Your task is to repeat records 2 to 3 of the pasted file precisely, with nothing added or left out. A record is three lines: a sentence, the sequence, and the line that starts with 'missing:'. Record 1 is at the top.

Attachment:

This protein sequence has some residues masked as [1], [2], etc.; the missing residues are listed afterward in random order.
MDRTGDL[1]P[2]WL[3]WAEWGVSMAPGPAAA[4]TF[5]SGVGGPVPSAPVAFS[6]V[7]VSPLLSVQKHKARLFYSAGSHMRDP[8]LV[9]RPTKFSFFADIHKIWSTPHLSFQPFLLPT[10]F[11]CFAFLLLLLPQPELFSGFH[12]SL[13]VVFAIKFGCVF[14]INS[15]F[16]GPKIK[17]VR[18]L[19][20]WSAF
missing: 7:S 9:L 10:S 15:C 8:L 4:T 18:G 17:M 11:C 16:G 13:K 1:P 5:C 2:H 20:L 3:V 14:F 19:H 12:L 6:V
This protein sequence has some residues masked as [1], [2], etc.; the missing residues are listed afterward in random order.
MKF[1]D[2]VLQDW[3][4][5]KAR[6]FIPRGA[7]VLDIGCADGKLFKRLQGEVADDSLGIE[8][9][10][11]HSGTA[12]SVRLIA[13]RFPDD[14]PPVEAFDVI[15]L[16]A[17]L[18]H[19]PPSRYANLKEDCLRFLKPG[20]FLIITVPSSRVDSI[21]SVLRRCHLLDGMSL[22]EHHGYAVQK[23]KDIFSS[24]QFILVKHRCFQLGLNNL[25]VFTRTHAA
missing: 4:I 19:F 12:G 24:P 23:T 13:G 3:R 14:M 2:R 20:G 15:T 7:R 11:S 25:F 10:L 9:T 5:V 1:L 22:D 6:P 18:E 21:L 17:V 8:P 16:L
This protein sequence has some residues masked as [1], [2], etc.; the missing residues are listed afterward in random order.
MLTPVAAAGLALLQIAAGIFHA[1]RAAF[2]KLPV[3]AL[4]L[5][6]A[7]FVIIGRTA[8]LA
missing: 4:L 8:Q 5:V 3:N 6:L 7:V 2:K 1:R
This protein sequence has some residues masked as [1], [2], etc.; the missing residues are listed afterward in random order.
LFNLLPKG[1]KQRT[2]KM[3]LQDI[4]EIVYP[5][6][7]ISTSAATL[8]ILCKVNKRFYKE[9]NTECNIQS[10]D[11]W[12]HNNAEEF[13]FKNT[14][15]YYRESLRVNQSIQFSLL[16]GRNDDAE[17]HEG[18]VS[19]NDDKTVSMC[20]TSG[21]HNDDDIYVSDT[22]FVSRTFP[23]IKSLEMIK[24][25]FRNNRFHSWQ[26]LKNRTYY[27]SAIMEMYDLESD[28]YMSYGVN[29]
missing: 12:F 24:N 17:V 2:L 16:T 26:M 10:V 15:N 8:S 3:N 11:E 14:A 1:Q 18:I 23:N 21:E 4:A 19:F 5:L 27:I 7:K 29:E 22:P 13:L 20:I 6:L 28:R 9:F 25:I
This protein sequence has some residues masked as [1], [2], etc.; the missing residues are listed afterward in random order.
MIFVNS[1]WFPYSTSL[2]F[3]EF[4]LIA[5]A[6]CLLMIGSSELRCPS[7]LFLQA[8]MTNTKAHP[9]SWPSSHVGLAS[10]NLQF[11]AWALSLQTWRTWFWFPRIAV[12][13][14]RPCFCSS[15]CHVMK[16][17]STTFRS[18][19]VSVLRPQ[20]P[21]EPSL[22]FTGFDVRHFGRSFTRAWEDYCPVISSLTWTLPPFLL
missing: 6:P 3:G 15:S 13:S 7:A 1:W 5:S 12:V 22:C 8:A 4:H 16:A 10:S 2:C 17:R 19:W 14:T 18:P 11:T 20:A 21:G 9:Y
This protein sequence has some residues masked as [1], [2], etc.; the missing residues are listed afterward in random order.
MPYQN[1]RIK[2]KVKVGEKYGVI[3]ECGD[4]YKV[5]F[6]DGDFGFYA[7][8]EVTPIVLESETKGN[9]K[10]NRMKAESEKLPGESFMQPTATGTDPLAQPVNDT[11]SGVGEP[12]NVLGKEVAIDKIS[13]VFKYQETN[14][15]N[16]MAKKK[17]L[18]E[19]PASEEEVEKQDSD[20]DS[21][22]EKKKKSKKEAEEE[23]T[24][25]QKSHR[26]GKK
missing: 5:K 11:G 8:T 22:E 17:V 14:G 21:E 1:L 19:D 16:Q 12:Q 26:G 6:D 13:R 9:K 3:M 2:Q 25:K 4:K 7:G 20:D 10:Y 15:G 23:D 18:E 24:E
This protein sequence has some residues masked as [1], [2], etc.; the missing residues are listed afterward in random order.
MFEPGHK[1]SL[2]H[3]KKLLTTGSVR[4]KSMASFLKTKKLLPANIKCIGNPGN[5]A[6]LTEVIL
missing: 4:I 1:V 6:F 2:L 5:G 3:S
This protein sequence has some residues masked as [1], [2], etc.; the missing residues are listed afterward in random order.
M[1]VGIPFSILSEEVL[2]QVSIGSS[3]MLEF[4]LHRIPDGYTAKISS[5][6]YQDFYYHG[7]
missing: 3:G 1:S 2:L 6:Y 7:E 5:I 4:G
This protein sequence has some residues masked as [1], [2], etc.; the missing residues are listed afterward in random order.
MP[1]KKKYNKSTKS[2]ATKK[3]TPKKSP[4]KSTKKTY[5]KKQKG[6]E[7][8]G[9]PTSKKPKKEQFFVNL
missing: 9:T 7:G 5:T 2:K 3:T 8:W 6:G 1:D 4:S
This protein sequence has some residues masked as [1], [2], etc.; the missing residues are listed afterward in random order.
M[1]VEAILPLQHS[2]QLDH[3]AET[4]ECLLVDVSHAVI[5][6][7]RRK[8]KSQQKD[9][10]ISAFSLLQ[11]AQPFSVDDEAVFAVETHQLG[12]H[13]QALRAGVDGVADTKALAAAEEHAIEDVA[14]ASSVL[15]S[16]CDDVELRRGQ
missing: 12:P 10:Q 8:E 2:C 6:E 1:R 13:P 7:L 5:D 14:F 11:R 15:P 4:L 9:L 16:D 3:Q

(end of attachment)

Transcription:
This protein sequence has some residues masked as [1], [2], etc.; the missing residues are listed afterward in random order.
MKF[1]D[2]VLQDW[3][4][5]KAR[6]FIPRGA[7]VLDIGCADGKLFKRLQGEVADDSLGIE[8][9][10][11]HSGTA[12]SVRLIA[13]RFPDD[14]PPVEAFDVI[15]L[16]A[17]L[18]H[19]PPSRYANLKEDCLRFLKPG[20]FLIITVPSSRVDSI[21]SVLRRCHLLDGMSL[22]EHHGYAVQK[23]KDIFSS[24]QFILVKHRCFQLGLNNL[25]VFTRTHAA
missing: 4:I 19:F 12:G 24:P 23:T 13:G 3:R 14:M 2:R 20:G 15:T 7:R 11:S 25:F 10:L 9:T 5:V 1:L 22:D 6:P 18:E 21:L 17:V 8:P 16:L
This protein sequence has some residues masked as [1], [2], etc.; the missing residues are listed afterward in random order.
MLTPVAAAGLALLQIAAGIFHA[1]RAAF[2]KLPV[3]AL[4]L[5][6]A[7]FVIIGRTA[8]LA
missing: 4:L 8:Q 5:V 3:N 6:L 7:V 2:K 1:R